In a press conference on Feb. 22, Pennsylvania Auditor General Eugene DePasquale lambasted Philadelphia’s City Commissioners’ lack of transparency in choosing its new voting election equipment.
In a deal that could be as high as $50 million, according to DePasquale, Philadelphia’s elections committee selected controversial company, Election Systems & Software. ES&S came under scrutiny late last year when it was found that Luzerne County’s elections director had accepted gifts, including a free trip to Vegas, from the Omaha, Nebraska-based company.
After the incident Luzerne County, DePasquale underwent a review of 67 counties and the purchase of voting systems. In accordance with the Pennsylvania Department of State’s ruling last April, counties must implement a new voting system in time for the 2020 primary, and ideally by the November 2019 general election.
During the press conference, DePasquale announced that 18 counties admitted to accepting gifts from voting machine vendors since 2013. Gifts included paid trips, wine festivals and distillery tours, meals at high-end restaurants, tickets to amusement parks, and rides on a Pittsburgh roller coaster.
WATCH: Auditor General Eugene DePasquale sounds off on voting lobby
“The crime here is that no one did violate the law,” said DePasquale. Lobbying is a legal practice, and officials only need to disclose their acceptance gifts if they exceed $250 or lodging over $600. But while it may not be illegal, DePasquale noted “it’s just stupid considering how much scrutiny this issue is facing,” particularly with the upcoming 2020 presidential elections. He also stated that the state should strengthen its lobbying and disclosure rules, legislature which Gov. Tom Wolf has been working on.
“I’d love to know how a lobster dinner and a distillery tour offers any insight into how these machines work best for your voters,” continued DePasquale, adding that he will be handing over his findings to the ethics committee.
In a late response to DePasquale’s letter requesting further information, the Philadelphia City Commissioners denied allegations of accepting gifts from bidding vendors. The response letter included Nick Custodio, Seth Bluestein, Michelle Montalvo, Commissioner Al Schmidt and Commissioner Lisa Deeley.
As to why Philadelphia chose ES&S, the letter read in part:
“There are many unique characteristics about Philadelphia’s elections that require a responsible evaluation to include a conversation on ballot face and physical footprint of a system. We are under a consent decree with regards to the handicapped accessibility of our polling places so the ability of a system to fit into our existing polling places and not require major changes in where people vote is a positive factor. We also have a large ballot that sometimes attracts larger candidate pools not seen elsewhere in the state. The ability to display all candidates on a screen and the whole ballot on the fewest number of screens as possible is a positive factor. This is balanced out against price, vendor diversity, training, technical support, and ability to deliver a secure, certified system.”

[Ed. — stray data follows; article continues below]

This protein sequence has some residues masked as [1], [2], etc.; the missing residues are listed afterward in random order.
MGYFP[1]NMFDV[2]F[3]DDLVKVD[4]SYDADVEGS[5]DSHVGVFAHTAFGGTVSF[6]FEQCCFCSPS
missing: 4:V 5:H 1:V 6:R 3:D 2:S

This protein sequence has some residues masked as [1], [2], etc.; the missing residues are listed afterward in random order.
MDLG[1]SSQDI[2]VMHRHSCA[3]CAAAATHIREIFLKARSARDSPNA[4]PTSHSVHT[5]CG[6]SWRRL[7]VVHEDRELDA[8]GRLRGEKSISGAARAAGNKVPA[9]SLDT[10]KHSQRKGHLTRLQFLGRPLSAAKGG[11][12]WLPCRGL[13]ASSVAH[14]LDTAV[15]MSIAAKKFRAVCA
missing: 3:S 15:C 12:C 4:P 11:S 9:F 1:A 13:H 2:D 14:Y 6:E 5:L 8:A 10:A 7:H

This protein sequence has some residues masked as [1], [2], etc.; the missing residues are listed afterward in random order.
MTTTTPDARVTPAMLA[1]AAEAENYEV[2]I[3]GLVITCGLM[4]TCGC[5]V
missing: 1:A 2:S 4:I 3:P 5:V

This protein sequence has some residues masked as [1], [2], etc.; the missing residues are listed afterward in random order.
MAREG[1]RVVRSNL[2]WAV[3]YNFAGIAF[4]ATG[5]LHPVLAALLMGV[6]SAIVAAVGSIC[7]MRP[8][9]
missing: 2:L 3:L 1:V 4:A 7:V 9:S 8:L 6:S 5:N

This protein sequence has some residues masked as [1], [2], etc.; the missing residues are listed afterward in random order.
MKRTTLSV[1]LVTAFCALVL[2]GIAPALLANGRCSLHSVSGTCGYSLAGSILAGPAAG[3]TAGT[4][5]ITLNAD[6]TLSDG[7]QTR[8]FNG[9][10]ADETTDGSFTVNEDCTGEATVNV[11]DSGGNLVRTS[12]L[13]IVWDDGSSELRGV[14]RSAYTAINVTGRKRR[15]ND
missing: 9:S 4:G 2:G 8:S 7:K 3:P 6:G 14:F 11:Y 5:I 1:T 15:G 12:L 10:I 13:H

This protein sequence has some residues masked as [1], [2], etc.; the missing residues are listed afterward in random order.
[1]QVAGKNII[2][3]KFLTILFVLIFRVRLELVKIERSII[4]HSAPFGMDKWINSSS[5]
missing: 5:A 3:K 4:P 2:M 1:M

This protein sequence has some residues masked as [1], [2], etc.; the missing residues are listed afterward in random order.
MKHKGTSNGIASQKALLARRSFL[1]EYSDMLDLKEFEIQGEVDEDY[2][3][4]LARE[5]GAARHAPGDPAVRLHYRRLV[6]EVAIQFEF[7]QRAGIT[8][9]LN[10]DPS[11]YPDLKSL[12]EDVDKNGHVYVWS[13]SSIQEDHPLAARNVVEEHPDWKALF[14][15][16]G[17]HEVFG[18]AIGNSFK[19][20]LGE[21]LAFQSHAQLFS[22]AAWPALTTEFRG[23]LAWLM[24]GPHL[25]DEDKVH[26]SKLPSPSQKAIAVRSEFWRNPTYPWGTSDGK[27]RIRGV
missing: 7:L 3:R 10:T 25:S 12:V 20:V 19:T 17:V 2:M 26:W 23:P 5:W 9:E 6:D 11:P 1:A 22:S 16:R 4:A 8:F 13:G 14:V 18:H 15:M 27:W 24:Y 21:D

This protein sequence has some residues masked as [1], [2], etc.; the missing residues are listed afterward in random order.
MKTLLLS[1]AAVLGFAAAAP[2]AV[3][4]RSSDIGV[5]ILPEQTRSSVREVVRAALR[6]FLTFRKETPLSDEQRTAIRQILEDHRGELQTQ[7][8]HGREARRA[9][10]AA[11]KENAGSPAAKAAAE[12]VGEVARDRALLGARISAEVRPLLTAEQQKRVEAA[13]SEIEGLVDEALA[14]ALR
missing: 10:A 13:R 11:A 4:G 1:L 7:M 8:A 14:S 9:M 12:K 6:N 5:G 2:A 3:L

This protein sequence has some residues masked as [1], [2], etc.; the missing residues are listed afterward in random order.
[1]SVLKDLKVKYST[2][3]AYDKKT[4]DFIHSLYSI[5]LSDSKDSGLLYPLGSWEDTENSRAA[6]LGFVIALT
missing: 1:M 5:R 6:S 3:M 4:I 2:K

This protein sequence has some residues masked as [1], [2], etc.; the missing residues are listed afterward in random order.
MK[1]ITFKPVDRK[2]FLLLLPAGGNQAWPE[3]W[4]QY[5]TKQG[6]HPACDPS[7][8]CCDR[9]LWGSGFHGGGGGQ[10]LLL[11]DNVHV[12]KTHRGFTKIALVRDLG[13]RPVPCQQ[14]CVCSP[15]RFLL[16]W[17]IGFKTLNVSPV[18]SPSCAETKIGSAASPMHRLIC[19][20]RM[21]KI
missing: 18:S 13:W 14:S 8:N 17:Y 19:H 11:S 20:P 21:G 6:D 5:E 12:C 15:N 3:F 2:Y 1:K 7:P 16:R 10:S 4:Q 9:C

However, DePasquale is still concerned over whether Philadelphia was swayed to choose ES&S for reasons other than what’s best for the county. DePasquale noted that Philadelphia’s Request for Proposals (RFP) back in November appeared “to favor one vendor.” The auditor general recommended at the press conference that the City should review the matter, and if a conflict of interest is found to then reject the ES&S bid altogether and start over.
In the Commissioner’s letter, it contended that the RFP was written when there was only one certified system, Unisyn, and that there was no guarantee that the other bids would be certified by February 13th. The City had fast-tracked its overall process to implement voting machines well before the 2020 elections but had delayed their final decision a week to allow the City’s Procurement Department more time to negotiate the recommendations made by the selection committee.
The public relations manager of ES&S, Katina Granger explained that Philadelphia’s chosen model, the ExpressVote XL “allows voters to see a full ballot on a 32-inch interactive screen and produces an independent voter-verifiable paper record, in accordance with the Pennsylvania Department of State’s mandate for voter-verifiable paper record voting systems. Ballots cast with the ExpressVote XL [can be fully audited].” Moreover, Granger emphasized the “above the line” standards of ES&S over its 40 years of existence.
When asked about the company’s past lobbying with Luzerne County and DePasquale’s current investigation of elections committees accepting gifts from voting machine vendors, Granger stated on Feb. 21, a day before DePasquale announced his findings:
“We are not aware of any details in General Auditor Eugene DePasquale’s audit. Lobbying is a normal practice and is common across all industries. It is governed by state and federal laws and regulations, and ES&S complies with each law and regulation.”
DePasquale did not spend his time solely to criticize counties’ election committee processes. He also praised specific counties, such as Mifflin County for its prompt response to his inquiry and thorough financial reporting. In addition, DePasquale pointed to Montgomery County as an example for others, supporting its choice of Dominion Voting Systems. Montgomery County’s new voter-marked paper balloting system makes voters fill out ballots in pen but also includes an ADA touchscreen as an alternative option.